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Tufaro v. Department of Human Services

New Jersey Supreme Court

Decided: July 19, 1982.


On certification to the Superior Court, Appellate Division.

For modification and remandment -- Chief Justice Wilentz and Justices Pashman, Clifford, Schreiber, Handler, Pollock and O'Hern. Opposed -- None. The opinion of the Court was delivered by Pollock, J.


[90 NJ Page 539] These appeals present the question whether the food stamp allotments of two welfare mothers attending a county college may be reduced because they receive federal and state aid for transportation, books and supplies, child care, and other education expenses. The outcome depends on whether the education grants are "income" within the meaning of the food stamp regulations, which require that general education grants be

[90 NJ Page 540]

"specifically earmarked by the grantor for education expenses rather than for living expenses." 7 C.F.R. § 273.9(c)(5)(iv). If not so specifically earmarked, the recipients' income is increased by the grants and their food stamp allotments may be reduced.

In separate decisions the Appellate Division concluded that the allotments of both Tufaro and Anzalone could not be reduced because they had proved that the grants were actually spent on education-related expenses. Therefore, that court remanded both matters for supplementary proceedings. We granted certification in both Tufaro and Anzalone, 89 N.J. 393 (1981), and we now modify the judgments of the Appellate Division and remand the matters to the Division of Public Welfare in the Department of Human Services (the Division).


In 1979-80, plaintiffs, Tufaro and Anzalone, received Aid to Families with Dependent Children (AFDC), 42 U.S.C.A. §§ 601-15; § 1396 (1974 & Cum.Supp.1975-81); food stamps, 7 U.S.C.A. §§ 2011-29 (Supp.1982); and education grants to support their attendance at Bergen County Community College (County College). The education grants derived from several programs designed to enable qualified students who demonstrate financial need to attend college: the federal Basic Education Opportunity Grant program (BEOG), 20 U.S.C.A. § 1070a (1978 & Supp.1982); the federal Supplemental Educational Opportunity Grant program (SEOG), 20 U.S.C.A. §§ 1070b to 1070b-3 (1978 & Supp.1982); the federal College Work-Study Program (CWSP), 42 U.S.C.A. §§ 2751-56b (Supp.1982); the state Tuition Aid Grant program (TAG), N.J.S.A. 18A:71-41 to -49 (Supp.1981-82); and the state Educational Opportunity Fund program (EOF), N.J.S.A. 18A:71-31 to -40 (1968). Tufaro received $1,888 in grants and Anzalone received grants of $2,108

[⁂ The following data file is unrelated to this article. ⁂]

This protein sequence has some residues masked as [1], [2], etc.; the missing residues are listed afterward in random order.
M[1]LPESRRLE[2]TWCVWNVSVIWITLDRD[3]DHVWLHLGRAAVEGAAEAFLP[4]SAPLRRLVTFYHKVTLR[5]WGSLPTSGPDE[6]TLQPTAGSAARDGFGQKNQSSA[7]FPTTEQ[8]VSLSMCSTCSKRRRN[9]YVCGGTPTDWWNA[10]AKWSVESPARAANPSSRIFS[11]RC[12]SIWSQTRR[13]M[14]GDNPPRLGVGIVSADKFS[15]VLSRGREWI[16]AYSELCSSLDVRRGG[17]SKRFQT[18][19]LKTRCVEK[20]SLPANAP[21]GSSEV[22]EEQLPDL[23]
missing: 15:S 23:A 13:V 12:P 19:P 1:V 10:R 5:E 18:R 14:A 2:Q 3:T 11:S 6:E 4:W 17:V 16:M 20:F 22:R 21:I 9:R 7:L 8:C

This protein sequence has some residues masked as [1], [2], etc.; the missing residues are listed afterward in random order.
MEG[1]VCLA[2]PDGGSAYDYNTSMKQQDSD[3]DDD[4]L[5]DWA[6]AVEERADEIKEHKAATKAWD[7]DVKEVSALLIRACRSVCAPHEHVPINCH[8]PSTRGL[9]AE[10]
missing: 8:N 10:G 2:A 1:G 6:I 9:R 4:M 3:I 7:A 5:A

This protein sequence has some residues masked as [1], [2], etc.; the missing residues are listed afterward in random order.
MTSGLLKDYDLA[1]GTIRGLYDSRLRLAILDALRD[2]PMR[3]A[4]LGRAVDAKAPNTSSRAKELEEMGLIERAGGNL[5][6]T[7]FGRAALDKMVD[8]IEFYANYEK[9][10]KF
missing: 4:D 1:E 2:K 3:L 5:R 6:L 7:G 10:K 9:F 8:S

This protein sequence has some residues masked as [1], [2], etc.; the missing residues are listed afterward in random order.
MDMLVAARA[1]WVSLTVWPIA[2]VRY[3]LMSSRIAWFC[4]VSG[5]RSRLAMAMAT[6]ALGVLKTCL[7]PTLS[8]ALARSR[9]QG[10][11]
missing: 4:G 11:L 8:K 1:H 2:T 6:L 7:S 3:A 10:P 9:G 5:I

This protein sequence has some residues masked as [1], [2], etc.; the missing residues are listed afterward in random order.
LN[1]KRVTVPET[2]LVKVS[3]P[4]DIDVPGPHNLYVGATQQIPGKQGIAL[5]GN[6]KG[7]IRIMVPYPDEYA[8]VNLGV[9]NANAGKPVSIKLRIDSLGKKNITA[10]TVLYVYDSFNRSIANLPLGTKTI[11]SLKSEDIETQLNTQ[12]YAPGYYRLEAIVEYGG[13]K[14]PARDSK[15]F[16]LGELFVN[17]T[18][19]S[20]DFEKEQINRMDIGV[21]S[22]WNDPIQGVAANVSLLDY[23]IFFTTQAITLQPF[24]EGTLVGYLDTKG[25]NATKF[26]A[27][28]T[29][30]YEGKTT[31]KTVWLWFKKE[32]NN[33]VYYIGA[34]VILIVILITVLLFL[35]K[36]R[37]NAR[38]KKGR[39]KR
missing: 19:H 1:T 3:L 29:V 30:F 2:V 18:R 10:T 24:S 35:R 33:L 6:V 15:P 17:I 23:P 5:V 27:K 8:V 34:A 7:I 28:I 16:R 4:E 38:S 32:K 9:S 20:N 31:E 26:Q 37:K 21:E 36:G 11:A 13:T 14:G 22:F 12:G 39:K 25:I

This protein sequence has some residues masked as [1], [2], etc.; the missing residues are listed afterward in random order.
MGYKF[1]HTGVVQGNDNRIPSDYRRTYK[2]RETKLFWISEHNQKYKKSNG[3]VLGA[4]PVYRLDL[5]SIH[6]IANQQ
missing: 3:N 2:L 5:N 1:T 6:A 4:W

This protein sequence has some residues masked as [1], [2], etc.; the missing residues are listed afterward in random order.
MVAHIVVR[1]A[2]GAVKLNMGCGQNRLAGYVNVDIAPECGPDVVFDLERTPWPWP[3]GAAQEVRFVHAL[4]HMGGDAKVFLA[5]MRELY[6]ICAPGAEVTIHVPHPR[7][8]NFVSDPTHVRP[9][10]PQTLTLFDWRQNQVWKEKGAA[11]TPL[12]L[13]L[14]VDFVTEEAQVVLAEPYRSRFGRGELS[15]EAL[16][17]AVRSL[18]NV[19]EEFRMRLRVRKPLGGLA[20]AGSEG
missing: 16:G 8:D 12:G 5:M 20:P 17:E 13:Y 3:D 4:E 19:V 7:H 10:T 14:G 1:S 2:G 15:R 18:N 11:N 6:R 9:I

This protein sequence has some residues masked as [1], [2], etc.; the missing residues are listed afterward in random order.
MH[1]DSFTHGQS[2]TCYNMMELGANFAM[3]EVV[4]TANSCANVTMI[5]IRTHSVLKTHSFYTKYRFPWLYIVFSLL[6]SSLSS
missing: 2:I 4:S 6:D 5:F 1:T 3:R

[90 NJ Page 541]

and $802.82 in earnings through CWSP.*fn1 As required at the time, both Tufaro and Anzalone signed affidavits verifying that they would use the funds only for education expenses. See 20 U.S.C.A. § 1088g (1978) (repealed by Pub.L.No. 96-374, Title IV, 94 Stat. 1443, 20 U.S.C.A. § 1091(a)(5) (Supp.1982), which merely requires a certification that the funds will be used for educational expenses). The federal and state departments of education paid the funds directly to County College, which deducted tuition costs and distributed the balance of the money to the recipients together with memoranda itemizing their education costs.

With respect to Tufaro, County College itemized the following education costs: tuition and fees ($575); books and supplies ($200); and transportation ($700). The County Welfare Board (Board), which administers the food stamp program on behalf of the Division, reviewed her food stamp allocation in light of the grants. The Board accepted County College's determination of the expenses for tuition and books, but it allowed only $300 for transportation, based on 16 cents per mile for an estimated 10 miles. Therefore, it determined Tufaro was entitled to an exclusion totaling $1,075. Subtracting that figure from $1,888 in total education grants, the Board claimed $807 was income to Tufaro. It then allocated $807 over the nine months of the school year to arrive at an $89 monthly increase in income. That increase led

[90 NJ Page 542]

the Board to reduce her monthly food stamp allotment from $84 to $64.

Tufaro had a different view of her education expenses. In addition to tuition, books, and supplies, she claimed that her transportation expenses, including gas, insurance, and car repair for nine months, were $885.94. She also claimed that she incurred the following additional expenses: typewriter and xerox ($76), field trips ($80), gym outfit ($96), and babysitting ($104). She computed the total of her education expenses at $2,041.94 and contended that, because that sum exceeded her total education grants of $1,888, she had no real increase in income. Consequently, she asked for a hearing on the reduction in her food stamp allocation.

After a hearing, the Administrative Law Judge (ALJ) reversed the Board's decision to reduce Tufaro's food stamp benefits. The ALJ allowed a standard monthly deduction for child care expenses, 7 C.F.R. § 273.9(d)(4), and calculated transportation expenses at 16 cents per mile based on Tufaro's actual 16-mile commute to County College, and not the estimated 10 miles used by the Board.